Vincent

There are so many people, especially among our comrades, who imagine that words are nothing – on the contrary, isn’t it true that saying a thing well is as interesting and as difficult as painting it?
(Vincent van Gogh)

Painting is a faith, and it imposes the duty to disregard public van-gogh-autoportrait-chapeau-pailleopinion.
(Vincent van Gogh)

I come back dissatisfied – I put it away, and when I have rested a little, I go and look at it with a kind of fear. Then I am still dissatisfied, because I still have that splendid scene too clearly in my mind to be satisfied with what I have made of it. But I find in my work an echo of what struck me…
(Vincent van Gogh)

 Only he can be an artist who has a religion all his own – an original way of viewing infinity.
(Vincent van Gogh)

Still, there is a calm, pure harmony, and music inside of me.
(Vincent van Gogh)

One may have a blazing hearth in one’s soul and yet no one ever came to sit by it. Passers-by see only a wisp of smoke from the chimney and continue on their way.
(Vincent van Gogh)

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I’ve failed again!
(Vincent van Gogh)

What would life be if we had no courage to attempt anything?
(Vincent van Gogh)

It is better to be high-spirited even though one makes more mistakes, than to be narrow-minded and all too prudent.
(Vincent van Gogh)

*featured image: photograph of Vincent van Gogh

*image one: Autoportrait, 1889, Vincent van Gogh

*image two: Portrait of Vincent van Gogh, 1886 by John Peter Russell

‘If the Furies Should Take…’

‘It is widely rumored, and also true, that I wrote my first novel in a closet. Before I get all rapturous and carried away here, I had better admit to that. The house was tiny, I was up late at night typing while another person slept, and there just wasn’t any other place for me to go but that closet. The circumstances were extreme. And if I have to — if the Furies should take my freedom or my sight — I’ll go back to writing in the dark. Fish gotta swim, birds gotta fly, writers will go to stupefying lengths to get the infernal roar of words out of their skulls and onto paper. Probably I’ve already tempted fate by announcing that I need to look upon wilderness in order to write. (I can hear those Furies sharpening their knives now, clucking, Which shall it be, dearie? Penury or cataracts?)…’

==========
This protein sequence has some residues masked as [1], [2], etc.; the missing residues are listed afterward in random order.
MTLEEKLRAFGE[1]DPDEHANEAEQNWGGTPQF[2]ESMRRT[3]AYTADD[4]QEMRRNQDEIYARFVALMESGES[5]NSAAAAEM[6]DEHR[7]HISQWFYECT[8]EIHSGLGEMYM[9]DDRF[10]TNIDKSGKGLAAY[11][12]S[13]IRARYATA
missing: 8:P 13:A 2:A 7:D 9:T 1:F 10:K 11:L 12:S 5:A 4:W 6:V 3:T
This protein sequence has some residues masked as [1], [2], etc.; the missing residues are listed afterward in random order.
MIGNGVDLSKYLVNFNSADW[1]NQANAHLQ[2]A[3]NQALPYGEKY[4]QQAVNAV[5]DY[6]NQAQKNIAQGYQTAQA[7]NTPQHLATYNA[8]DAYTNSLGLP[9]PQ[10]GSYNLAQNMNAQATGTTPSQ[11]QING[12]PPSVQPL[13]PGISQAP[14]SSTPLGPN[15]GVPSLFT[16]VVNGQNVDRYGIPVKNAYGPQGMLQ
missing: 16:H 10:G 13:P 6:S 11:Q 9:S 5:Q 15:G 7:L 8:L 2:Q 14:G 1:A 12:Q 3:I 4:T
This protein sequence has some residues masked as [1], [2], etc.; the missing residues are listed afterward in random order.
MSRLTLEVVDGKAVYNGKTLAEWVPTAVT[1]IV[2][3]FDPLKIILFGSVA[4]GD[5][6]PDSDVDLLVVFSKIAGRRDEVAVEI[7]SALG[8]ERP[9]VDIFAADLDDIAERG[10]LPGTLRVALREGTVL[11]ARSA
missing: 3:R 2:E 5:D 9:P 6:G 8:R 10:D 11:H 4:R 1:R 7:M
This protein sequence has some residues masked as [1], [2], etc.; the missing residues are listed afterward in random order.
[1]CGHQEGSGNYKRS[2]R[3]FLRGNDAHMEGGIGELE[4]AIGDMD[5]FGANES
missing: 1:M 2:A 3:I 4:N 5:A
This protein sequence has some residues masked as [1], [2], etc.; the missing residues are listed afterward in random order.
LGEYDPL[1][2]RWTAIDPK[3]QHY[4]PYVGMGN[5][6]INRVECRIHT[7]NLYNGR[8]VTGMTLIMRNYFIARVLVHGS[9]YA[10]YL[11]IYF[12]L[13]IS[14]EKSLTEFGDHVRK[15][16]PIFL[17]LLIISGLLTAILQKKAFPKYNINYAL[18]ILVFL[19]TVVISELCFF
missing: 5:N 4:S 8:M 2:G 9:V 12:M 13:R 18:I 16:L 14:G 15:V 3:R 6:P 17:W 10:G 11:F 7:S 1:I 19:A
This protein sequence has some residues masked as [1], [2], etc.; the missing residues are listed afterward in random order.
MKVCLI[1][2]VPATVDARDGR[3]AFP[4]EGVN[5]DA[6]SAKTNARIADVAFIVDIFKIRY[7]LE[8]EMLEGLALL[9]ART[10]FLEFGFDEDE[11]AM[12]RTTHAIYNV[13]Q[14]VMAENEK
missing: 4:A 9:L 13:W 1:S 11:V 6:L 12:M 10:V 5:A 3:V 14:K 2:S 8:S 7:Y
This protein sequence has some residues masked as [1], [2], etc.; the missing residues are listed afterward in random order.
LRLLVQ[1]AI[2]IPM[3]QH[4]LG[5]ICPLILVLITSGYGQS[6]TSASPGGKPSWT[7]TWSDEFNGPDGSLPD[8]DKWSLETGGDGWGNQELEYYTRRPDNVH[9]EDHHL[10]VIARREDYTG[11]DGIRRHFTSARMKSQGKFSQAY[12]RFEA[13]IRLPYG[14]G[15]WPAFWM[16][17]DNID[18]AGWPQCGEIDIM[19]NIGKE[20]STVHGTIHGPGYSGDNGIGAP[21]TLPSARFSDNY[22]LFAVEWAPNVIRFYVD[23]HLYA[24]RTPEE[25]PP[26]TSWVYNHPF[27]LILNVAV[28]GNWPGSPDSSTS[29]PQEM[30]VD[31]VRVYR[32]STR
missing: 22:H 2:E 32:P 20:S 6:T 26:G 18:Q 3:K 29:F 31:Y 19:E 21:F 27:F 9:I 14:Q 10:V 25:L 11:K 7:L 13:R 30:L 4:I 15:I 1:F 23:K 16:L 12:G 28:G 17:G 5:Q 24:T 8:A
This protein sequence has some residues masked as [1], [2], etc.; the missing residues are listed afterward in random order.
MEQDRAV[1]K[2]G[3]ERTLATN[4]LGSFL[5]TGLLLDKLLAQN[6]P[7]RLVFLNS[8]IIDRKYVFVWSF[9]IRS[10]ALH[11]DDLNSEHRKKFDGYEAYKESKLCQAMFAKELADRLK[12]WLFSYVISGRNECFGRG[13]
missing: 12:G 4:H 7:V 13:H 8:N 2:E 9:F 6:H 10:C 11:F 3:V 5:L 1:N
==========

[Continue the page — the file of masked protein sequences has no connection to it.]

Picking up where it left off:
~ Barbara Kingsolver, ‘Knowing Our Place’, Small Wonder

Thoreau on the (Hu)man

“See how he cowers and sneaks, how vaguely all day he fears, not being immortal or divine, but the slave and prisoner of his own opinion of himself, a fame won by his own deeds.

Public opinion is a weak tyrant compared with our own private opinion. . .

Think, also, of the ladies of the land weaving toilet cushions against the day, not to betray too green an interest in their fates! As if you could kill time without injuring eternity!”

~ Henry David Thoreau, on the (hu)man

Truest Confidant

“I never feel that I have comprehended an emotion, or fully lived even the smallest events, until I have reflected upon it in my journal; my pen is my truest confidant, holding in check the passions and disappointments that I dare not share even with my beloved.”

~ Stephanie Barron, Jane and the Unpleasantness at Scargrave Manor, 1996